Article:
Why hasn't Vista sold well?
When we tell them that the new OS is faster and better, only to have the upgrade break a piece of software that we don’t care about but they really do, we burn our likelihood that they’ll ever willingly upgrade again. Every time we tell them that they can now easily edit video or make DVDs, only to have them abandon their first effort in frustration and never attempt it again because our software sucks, we drive them closer to indifference or resentment toward future technology.
So when our nontechnical aunts refuse to upgrade from their Pentium III PCs with Windows 98 that work well enough for them and are set up exactly how they prefer, we have nobody to blame but ourselves.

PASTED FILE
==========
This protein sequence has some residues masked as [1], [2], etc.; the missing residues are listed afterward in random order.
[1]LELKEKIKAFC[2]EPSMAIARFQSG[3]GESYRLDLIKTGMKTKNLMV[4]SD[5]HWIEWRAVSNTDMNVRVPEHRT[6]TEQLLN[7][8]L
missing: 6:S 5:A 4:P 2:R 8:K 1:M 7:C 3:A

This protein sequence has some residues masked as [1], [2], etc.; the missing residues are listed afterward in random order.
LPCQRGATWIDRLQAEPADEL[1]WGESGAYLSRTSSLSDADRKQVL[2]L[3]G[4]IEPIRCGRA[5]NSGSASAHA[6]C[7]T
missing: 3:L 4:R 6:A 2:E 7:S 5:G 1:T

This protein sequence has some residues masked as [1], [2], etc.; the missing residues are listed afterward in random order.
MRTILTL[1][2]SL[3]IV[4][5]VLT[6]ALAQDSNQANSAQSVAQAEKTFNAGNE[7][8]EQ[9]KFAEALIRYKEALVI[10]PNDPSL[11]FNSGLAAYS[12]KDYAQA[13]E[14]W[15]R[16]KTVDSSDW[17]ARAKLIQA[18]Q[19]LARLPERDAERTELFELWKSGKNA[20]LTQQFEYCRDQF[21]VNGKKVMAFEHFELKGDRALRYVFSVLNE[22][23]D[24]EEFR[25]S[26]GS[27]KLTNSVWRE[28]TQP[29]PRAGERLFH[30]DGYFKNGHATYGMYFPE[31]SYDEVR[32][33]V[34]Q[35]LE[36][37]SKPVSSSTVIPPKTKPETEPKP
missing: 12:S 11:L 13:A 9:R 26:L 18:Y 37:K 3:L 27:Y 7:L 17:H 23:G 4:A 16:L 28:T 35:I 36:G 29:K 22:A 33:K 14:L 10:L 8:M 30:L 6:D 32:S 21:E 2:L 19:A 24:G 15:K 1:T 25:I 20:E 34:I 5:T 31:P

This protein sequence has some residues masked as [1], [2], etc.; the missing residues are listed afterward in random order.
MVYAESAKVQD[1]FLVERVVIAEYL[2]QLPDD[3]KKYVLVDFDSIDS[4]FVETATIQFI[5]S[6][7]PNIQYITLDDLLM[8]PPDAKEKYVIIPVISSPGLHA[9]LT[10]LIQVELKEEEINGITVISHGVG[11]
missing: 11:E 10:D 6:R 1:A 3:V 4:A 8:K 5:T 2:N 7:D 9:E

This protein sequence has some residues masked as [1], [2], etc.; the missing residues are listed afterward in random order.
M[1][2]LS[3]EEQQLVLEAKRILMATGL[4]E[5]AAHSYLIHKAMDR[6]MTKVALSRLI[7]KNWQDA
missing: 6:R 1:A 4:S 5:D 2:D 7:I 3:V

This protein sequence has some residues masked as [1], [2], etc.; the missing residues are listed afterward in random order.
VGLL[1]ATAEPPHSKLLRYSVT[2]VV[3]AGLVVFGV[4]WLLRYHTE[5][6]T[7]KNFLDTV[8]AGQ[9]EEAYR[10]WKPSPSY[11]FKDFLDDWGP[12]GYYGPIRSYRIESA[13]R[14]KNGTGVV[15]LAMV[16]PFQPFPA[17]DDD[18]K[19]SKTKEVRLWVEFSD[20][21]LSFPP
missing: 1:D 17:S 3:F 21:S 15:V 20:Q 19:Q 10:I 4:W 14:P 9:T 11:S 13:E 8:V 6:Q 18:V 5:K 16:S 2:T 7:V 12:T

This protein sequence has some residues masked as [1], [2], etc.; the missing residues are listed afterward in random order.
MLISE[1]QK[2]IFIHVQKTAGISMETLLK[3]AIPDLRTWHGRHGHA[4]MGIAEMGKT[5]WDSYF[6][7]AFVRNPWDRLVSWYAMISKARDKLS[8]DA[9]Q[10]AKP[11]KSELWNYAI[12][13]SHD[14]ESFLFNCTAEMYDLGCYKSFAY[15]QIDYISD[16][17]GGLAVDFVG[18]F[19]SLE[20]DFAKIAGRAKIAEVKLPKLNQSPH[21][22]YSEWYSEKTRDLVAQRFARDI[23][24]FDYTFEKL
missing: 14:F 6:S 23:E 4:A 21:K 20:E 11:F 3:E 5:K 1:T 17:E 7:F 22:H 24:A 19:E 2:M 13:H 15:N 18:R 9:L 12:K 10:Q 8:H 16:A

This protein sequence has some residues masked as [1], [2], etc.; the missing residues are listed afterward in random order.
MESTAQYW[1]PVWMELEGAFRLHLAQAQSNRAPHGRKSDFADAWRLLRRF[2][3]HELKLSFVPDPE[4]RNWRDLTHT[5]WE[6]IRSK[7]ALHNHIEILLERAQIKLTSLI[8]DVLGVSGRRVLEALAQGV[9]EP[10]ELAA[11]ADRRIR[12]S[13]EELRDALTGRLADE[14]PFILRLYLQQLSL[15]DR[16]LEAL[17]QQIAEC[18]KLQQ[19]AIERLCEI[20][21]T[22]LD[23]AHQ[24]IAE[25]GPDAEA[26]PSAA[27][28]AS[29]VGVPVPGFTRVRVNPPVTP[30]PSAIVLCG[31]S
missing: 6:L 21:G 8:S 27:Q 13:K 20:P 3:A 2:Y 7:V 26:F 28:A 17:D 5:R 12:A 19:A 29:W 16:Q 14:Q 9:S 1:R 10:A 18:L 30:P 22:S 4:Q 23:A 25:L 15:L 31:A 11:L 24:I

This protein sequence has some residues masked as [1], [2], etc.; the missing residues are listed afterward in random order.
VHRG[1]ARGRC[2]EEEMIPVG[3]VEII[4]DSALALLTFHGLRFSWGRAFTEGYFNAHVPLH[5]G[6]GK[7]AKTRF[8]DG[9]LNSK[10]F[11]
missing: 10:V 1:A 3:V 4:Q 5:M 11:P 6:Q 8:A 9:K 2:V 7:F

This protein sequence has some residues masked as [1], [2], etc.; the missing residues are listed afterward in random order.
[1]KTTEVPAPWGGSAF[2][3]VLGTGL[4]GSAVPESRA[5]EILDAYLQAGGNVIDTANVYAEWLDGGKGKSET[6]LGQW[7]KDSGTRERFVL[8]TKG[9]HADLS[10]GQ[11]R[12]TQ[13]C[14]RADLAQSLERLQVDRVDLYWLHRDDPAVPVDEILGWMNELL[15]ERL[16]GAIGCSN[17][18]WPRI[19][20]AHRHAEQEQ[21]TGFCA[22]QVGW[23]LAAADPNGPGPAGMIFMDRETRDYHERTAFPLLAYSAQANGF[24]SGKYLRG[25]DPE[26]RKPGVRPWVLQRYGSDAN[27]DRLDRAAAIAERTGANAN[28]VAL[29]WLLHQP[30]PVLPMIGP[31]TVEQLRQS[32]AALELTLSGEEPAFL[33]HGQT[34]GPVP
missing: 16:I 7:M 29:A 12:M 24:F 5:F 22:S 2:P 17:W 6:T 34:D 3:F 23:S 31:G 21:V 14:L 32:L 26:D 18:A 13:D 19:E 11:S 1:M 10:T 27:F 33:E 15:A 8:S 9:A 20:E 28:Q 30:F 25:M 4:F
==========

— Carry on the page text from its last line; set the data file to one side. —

The upgrade market for average PC owners is dead. We killed it.
It's not just "average" users – I consider myself to be above average (I used to fix computers for a living) and my auxiliary (i.e. non-Mac) laptop still runs Windows XP. The vast majority of software I care about still supports it, so why switch?
There's another reason for Vista's non-adoption rate that Arment doesn't mention – the ridiculously high number of different versions of the product. There are four different editions of the product (Home Basic, Home Premium, Business, and Ultimate), ranging in price from $200 - $320. Asking the "average" user to make that decision is practically planning to fail. Don't even get me started on Service Packs.
Read Marco.org - Why hasn't Vista sold well?.
(Via Daring Fireball.)